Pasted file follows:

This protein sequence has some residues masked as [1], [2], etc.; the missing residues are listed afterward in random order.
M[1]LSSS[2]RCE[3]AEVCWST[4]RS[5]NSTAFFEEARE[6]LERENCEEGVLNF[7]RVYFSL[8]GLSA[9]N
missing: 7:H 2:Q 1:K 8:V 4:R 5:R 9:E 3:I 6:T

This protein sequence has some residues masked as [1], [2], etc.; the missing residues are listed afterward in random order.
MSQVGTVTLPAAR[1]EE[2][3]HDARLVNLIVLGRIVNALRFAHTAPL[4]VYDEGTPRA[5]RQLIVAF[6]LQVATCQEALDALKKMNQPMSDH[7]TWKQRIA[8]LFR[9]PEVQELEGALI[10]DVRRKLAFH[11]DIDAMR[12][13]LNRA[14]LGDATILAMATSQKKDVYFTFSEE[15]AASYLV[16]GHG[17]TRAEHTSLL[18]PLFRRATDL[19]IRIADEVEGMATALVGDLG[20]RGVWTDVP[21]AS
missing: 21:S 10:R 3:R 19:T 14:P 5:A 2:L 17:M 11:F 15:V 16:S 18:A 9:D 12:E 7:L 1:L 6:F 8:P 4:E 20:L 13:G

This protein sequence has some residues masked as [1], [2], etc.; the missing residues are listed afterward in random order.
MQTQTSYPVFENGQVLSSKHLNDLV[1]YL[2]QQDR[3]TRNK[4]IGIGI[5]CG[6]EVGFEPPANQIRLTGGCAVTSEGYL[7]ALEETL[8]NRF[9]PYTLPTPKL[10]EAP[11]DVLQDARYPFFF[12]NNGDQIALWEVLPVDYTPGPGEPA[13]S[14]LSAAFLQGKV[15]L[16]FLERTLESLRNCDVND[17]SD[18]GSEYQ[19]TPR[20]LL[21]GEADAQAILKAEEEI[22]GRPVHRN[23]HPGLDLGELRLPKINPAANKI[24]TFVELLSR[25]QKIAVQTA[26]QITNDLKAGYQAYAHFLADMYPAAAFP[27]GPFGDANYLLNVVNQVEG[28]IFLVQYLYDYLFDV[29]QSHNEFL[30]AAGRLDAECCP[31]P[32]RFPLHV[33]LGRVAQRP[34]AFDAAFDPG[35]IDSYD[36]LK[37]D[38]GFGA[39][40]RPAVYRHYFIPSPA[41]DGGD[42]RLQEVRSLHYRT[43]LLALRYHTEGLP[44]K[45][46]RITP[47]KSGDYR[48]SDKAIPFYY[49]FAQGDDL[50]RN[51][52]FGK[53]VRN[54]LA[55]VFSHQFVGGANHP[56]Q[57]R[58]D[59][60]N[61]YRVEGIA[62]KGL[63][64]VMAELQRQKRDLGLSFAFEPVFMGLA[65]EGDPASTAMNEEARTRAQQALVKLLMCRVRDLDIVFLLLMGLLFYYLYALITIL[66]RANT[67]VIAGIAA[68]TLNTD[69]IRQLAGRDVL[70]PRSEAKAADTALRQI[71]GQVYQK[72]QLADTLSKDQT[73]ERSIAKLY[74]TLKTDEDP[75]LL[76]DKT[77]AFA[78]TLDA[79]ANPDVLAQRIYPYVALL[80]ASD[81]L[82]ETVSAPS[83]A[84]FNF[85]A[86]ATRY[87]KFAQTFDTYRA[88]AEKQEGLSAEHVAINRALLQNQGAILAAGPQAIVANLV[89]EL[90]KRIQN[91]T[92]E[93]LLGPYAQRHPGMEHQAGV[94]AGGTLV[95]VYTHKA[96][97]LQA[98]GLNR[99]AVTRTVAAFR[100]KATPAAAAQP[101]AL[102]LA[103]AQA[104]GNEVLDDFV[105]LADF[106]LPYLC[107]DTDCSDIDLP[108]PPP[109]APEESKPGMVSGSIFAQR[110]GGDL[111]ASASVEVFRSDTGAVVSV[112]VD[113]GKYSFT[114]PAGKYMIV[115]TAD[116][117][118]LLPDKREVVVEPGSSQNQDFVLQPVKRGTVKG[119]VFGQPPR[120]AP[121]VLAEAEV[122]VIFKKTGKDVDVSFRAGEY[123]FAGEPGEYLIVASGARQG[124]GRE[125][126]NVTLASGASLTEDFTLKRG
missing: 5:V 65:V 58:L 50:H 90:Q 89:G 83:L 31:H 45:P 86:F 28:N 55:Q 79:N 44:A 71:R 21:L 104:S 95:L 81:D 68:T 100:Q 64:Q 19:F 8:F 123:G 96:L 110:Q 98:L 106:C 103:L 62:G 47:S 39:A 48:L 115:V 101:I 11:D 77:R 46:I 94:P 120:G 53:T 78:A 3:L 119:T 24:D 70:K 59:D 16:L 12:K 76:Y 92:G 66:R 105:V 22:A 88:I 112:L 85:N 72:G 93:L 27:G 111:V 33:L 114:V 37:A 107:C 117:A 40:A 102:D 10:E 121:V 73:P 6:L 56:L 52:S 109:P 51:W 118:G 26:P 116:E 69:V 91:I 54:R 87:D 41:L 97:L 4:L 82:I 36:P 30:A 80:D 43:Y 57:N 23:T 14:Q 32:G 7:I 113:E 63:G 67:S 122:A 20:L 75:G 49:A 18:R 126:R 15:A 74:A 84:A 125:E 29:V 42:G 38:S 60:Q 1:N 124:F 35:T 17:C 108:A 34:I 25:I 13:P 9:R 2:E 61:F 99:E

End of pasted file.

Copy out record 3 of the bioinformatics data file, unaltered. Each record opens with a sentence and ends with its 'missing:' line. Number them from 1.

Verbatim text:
This protein sequence has some residues masked as [1], [2], etc.; the missing residues are listed afterward in random order.
MQTQTSYPVFENGQVLSSKHLNDLV[1]YL[2]QQDR[3]TRNK[4]IGIGI[5]CG[6]EVGFEPPANQIRLTGGCAVTSEGYL[7]ALEETL[8]NRF[9]PYTLPTPKL[10]EAP[11]DVLQDARYPFFF[12]NNGDQIALWEVLPVDYTPGPGEPA[13]S[14]LSAAFLQGKV[15]L[16]FLERTLESLRNCDVND[17]SD[18]GSEYQ[19]TPR[20]LL[21]GEADAQAILKAEEEI[22]GRPVHRN[23]HPGLDLGELRLPKINPAANKI[24]TFVELLSR[25]QKIAVQTA[26]QITNDLKAGYQAYAHFLADMYPAAAFP[27]GPFGDANYLLNVVNQVEG[28]IFLVQYLYDYLFDV[29]QSHNEFL[30]AAGRLDAECCP[31]P[32]RFPLHV[33]LGRVAQRP[34]AFDAAFDPG[35]IDSYD[36]LK[37]D[38]GFGA[39][40]RPAVYRHYFIPSPA[41]DGGD[42]RLQEVRSLHYRT[43]LLALRYHTEGLP[44]K[45][46]RITP[47]KSGDYR[48]SDKAIPFYY[49]FAQGDDL[50]RN[51][52]FGK[53]VRN[54]LA[55]VFSHQFVGGANHP[56]Q[57]R[58]D[59][60]N[61]YRVEGIA[62]KGL[63][64]VMAELQRQKRDLGLSFAFEPVFMGLA[65]EGDPASTAMNEEARTRAQQALVKLLMCRVRDLDIVFLLLMGLLFYYLYALITIL[66]RANT[67]VIAGIAA[68]TLNTD[69]IRQLAGRDVL[70]PRSEAKAADTALRQI[71]GQVYQK[72]QLADTLSKDQT[73]ERSIAKLY[74]TLKTDEDP[75]LL[76]DKT[77]AFA[78]TLDA[79]ANPDVLAQRIYPYVALL[80]ASD[81]L[82]ETVSAPS[83]A[84]FNF[85]A[86]ATRY[87]KFAQTFDTYRA[88]AEKQEGLSAEHVAINRALLQNQGAILAAGPQAIVANLV[89]EL[90]KRIQN[91]T[92]E[93]LLGPYAQRHPGMEHQAGV[94]AGGTLV[95]VYTHKA[96][97]LQA[98]GLNR[99]AVTRTVAAFR[100]KATPAAAAQP[101]AL[102]LA[103]AQA[104]GNEVLDDFV[105]LADF[106]LPYLC[107]DTDCSDIDLP[108]PPP[109]APEESKPGMVSGSIFAQR[110]GGDL[111]ASASVEVFRSDTGAVVSV[112]VD[113]GKYSFT[114]PAGKYMIV[115]TAD[116][117][118]LLPDKREVVVEPGSSQNQDFVLQPVKRGTVKG[119]VFGQPPR[120]AP[121]VLAEAEV[122]VIFKKTGKDVDVSFRAGEY[123]FAGEPGEYLIVASGARQG[124]GRE[125][126]NVTLASGASLTEDFTLKRG
missing: 5:V 65:V 58:L 50:H 90:Q 89:G 83:L 31:H 45:P 86:F 28:N 55:Q 79:N 44:A 71:R 21:L 104:S 95:L 81:D 68:T 100:Q 64:Q 19:F 8:F 123:G 96:L 110:Q 98:L 106:C 103:L 62:G 47:S 39:A 48:L 115:V 101:I 11:D 77:R 46:I 94:P 120:G 53:T 78:A 3:L 119:T 24:D 70:K 59:D 16:L 12:K 76:Y 92:G 66:R 105:V 22:A 88:I 112:L 85:N 72:G 93:L 27:G 111:V 33:L 114:V 37:A 107:C 117:A 40:A 102:D 10:E 121:V 73:P 6:L 56:L 52:S 109:P 51:W 118:G 26:P 116:E 69:V 91:I 54:R 87:D 41:L 97:L 4:L 82:I 36:P 30:A 80:D 43:Y 57:N 23:T 14:Q 32:G 7:I 113:E 63:G 67:S 122:A 20:L 75:G 49:A 18:R 126:R 15:A 74:A 84:A 125:E 29:V 42:G 38:S 60:Q 1:N 124:F 35:T 17:C 108:A 34:I 25:I 13:P 9:R 2:E 61:F 99:E